In 1999, Peace Corps Ecuador piloted a savings group programme called Programa de Ahorro y Crédito (PAC). In 11 years, it has grown to approximately 50,000 members in 1,500 savings groups, with very little programme investment and resources. A study by Freedom from Hunger shows that members have found many social and financial benefits through participation in the savings groups, have adapted the methodology to meet their needs, and are independently motivated to expand access by recruiting and assisting other community members to form new groups. While the study concludes with recommendations for strengthening savings group programmes, the continued existence of many mature PAC groups that received only minimal initial training and the high rate of replication of groups demonstrates that savings groups can be a popular and highly sustainable way to provide accessible and low cost financial services to the poor.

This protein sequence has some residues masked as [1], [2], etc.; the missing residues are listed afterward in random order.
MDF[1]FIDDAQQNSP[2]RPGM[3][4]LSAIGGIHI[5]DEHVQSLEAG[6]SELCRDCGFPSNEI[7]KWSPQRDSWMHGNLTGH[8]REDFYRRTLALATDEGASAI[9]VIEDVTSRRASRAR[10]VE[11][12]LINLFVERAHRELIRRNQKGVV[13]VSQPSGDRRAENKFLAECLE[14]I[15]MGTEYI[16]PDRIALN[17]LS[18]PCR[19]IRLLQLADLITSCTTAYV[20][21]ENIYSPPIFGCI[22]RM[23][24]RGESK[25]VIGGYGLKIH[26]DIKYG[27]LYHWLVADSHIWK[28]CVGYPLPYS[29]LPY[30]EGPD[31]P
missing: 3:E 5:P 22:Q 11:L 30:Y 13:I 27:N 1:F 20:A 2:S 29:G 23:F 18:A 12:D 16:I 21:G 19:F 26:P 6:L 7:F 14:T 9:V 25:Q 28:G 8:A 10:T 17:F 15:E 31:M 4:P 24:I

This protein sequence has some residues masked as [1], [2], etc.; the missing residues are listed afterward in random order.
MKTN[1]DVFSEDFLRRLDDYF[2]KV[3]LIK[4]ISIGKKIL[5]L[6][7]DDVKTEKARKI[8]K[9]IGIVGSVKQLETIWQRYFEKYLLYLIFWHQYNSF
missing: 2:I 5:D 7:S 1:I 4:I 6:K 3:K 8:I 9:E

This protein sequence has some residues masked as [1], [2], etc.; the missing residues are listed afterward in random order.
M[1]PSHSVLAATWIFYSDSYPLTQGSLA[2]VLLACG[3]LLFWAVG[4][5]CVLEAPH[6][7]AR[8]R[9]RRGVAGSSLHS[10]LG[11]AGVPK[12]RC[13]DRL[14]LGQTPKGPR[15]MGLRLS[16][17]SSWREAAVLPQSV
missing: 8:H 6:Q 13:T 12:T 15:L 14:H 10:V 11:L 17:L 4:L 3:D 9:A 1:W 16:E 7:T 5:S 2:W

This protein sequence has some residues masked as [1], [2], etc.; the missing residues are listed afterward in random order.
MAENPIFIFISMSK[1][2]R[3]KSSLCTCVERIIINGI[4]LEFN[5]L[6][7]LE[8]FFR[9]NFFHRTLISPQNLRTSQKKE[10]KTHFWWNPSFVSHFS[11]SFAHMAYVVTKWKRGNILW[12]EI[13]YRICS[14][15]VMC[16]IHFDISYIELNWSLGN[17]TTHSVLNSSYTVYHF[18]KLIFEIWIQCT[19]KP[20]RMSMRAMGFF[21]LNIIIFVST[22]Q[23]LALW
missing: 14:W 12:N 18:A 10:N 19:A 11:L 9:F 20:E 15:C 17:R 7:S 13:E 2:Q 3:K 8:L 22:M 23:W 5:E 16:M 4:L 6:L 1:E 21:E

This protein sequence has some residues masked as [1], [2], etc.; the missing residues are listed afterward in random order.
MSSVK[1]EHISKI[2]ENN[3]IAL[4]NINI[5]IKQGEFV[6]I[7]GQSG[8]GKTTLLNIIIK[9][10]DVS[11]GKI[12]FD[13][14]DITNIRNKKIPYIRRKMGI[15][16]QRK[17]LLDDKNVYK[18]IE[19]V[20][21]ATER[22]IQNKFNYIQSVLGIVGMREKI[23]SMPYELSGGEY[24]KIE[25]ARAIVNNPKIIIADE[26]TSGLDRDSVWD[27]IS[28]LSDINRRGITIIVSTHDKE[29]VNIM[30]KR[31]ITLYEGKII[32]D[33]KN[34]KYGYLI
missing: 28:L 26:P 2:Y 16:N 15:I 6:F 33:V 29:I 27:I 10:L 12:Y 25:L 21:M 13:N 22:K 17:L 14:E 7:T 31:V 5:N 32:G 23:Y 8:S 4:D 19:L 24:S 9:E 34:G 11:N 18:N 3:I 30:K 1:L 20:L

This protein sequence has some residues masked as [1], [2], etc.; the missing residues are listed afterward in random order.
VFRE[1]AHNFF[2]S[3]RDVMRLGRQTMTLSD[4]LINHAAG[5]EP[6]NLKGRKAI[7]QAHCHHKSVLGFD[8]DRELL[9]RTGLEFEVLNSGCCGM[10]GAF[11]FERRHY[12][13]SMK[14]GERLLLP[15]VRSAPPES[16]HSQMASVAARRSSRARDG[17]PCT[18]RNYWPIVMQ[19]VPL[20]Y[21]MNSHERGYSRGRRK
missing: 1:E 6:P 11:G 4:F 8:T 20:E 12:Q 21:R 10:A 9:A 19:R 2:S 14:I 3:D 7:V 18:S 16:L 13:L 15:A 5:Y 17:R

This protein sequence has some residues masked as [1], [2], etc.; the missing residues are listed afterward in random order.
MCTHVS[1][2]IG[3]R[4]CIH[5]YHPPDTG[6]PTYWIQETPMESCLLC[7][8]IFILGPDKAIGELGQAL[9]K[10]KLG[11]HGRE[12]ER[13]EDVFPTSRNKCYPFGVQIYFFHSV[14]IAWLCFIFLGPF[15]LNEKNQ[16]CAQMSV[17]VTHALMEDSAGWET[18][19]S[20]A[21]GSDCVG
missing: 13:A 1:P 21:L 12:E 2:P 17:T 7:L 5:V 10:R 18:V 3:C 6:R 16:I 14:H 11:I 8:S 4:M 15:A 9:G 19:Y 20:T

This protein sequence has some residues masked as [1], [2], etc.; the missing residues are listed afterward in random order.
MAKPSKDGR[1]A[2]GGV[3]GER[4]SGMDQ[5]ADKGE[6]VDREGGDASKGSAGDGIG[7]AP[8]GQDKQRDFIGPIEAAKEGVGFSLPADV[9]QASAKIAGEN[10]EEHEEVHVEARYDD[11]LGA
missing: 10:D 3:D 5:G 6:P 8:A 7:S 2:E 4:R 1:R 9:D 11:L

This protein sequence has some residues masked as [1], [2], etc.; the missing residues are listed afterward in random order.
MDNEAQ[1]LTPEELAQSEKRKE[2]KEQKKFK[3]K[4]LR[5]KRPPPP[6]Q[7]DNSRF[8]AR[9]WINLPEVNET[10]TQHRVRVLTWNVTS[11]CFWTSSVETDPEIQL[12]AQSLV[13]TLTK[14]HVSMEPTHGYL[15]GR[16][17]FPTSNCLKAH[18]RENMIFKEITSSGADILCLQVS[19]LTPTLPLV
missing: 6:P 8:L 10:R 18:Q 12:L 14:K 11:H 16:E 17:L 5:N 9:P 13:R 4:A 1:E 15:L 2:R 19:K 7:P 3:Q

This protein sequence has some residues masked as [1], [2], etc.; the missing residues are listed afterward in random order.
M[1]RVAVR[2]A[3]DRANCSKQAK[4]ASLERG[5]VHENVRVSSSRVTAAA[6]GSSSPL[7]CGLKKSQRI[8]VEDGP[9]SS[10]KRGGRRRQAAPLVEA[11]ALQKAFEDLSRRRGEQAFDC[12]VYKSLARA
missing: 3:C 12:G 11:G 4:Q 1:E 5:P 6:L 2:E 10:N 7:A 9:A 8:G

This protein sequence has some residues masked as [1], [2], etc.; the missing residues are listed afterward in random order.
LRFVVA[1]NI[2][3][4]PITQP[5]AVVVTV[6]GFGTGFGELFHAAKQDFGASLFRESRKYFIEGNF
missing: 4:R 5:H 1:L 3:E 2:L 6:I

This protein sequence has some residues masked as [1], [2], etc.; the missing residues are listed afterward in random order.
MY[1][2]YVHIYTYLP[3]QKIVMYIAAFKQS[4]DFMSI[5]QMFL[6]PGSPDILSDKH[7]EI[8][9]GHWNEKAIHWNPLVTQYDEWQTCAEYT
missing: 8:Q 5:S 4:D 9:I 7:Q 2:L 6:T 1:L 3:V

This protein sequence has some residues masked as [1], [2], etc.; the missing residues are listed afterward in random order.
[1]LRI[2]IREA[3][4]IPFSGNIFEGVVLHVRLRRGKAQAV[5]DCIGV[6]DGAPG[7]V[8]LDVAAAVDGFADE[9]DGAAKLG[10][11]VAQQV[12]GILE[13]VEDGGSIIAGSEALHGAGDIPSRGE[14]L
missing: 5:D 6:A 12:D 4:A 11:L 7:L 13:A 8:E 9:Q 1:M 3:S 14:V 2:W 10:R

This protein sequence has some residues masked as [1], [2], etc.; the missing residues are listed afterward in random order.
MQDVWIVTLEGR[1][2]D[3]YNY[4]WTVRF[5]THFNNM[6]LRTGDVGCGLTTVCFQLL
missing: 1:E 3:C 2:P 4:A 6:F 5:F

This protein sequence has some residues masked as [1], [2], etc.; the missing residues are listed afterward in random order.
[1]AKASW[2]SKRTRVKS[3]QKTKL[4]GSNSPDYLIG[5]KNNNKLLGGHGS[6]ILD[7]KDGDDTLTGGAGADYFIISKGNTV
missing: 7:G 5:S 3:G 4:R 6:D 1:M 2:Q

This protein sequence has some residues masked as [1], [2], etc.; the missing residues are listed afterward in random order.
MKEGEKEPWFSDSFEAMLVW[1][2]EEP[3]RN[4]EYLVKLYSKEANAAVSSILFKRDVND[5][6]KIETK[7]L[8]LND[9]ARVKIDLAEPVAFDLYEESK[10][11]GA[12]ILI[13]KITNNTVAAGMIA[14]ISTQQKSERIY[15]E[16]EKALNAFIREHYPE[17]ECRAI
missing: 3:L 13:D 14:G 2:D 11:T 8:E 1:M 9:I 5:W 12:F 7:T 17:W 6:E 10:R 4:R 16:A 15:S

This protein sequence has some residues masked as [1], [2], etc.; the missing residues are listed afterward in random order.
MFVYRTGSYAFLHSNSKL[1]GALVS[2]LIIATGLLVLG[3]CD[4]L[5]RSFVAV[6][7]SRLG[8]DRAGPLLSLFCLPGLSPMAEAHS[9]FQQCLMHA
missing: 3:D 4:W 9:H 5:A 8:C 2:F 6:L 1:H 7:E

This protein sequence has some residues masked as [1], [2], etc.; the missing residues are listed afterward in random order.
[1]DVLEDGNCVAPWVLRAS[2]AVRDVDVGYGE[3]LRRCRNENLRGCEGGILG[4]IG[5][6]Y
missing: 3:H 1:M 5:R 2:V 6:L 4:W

Integrating Microfinance and Health Benefits, Challenges and Reflections for Moving Forward

Leatherman, Sheila, Christopher Dunford, Marcia Metcalfe, Myka Reinsch, Megan Gash and Bobbi Gray. Global Microcredit Summit 2011. 49pp (July 2011)

Get the article at Global Microcredit Summit 2011 (link will open in a new window).

Abstract